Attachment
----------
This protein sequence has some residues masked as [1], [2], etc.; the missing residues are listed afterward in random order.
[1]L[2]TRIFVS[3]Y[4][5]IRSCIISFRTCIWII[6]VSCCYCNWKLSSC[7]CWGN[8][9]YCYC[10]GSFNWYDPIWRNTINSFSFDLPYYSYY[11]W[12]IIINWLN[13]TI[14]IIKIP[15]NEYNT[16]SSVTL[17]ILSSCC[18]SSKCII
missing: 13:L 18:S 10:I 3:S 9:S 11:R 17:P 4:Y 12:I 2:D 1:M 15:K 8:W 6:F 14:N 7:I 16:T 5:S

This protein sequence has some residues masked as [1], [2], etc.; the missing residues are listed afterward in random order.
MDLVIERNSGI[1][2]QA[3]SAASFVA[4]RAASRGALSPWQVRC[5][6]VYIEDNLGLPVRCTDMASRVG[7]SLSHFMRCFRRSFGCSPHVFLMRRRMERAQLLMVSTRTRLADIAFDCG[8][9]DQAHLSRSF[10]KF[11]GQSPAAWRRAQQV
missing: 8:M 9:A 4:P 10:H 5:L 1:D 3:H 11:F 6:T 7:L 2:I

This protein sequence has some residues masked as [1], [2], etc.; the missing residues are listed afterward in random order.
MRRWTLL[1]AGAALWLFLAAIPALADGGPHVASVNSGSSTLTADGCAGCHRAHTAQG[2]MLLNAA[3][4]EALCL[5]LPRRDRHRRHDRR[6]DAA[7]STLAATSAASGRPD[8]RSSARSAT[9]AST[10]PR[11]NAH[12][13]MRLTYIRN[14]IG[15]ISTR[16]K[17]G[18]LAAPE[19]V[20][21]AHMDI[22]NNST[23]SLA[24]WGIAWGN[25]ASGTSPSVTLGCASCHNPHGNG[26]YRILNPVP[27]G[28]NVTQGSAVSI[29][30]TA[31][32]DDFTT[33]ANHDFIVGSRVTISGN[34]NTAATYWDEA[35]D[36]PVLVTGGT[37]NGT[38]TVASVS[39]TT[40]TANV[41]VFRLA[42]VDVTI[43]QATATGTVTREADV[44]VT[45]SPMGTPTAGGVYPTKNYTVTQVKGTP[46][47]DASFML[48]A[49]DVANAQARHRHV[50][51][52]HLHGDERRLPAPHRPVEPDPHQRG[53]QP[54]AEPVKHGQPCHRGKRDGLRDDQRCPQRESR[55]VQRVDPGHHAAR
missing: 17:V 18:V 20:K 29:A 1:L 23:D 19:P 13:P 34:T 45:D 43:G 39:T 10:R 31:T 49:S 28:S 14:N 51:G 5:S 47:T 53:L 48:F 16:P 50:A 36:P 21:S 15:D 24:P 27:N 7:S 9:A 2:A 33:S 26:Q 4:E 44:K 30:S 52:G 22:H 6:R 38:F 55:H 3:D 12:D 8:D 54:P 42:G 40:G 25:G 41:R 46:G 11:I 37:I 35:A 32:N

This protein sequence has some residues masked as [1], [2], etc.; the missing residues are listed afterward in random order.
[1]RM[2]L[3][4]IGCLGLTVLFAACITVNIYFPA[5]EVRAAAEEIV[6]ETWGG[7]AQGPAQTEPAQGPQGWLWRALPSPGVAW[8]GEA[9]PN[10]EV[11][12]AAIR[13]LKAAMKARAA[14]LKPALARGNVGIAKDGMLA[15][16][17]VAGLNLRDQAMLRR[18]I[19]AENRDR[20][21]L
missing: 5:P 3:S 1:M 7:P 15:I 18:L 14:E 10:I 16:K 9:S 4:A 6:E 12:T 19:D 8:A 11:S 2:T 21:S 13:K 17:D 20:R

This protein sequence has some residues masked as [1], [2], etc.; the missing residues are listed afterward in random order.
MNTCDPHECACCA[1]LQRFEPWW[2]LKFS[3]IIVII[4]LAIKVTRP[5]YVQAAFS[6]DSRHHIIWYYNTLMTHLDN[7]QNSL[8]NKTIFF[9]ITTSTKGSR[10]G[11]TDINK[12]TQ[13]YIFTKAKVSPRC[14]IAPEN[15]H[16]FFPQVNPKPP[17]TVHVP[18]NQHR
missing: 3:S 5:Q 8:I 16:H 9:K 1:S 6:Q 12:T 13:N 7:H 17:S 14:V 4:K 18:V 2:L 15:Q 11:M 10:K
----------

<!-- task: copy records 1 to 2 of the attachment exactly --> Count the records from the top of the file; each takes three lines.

This protein sequence has some residues masked as [1], [2], etc.; the missing residues are listed afterward in random order.
[1]L[2]TRIFVS[3]Y[4][5]IRSCIISFRTCIWII[6]VSCCYCNWKLSSC[7]CWGN[8][9]YCYC[10]GSFNWYDPIWRNTINSFSFDLPYYSYY[11]W[12]IIINWLN[13]TI[14]IIKIP[15]NEYNT[16]SSVTL[17]ILSSCC[18]SSKCII
missing: 13:L 18:S 10:I 3:S 9:S 11:R 17:P 4:Y 12:I 2:D 1:M 15:K 8:W 6:F 14:N 7:I 16:T 5:S

This protein sequence has some residues masked as [1], [2], etc.; the missing residues are listed afterward in random order.
MDLVIERNSGI[1][2]QA[3]SAASFVA[4]RAASRGALSPWQVRC[5][6]VYIEDNLGLPVRCTDMASRVG[7]SLSHFMRCFRRSFGCSPHVFLMRRRMERAQLLMVSTRTRLADIAFDCG[8][9]DQAHLSRSF[10]KF[11]GQSPAAWRRAQQV
missing: 8:M 9:A 4:P 10:H 5:L 1:D 3:H 11:F 6:T 7:L 2:I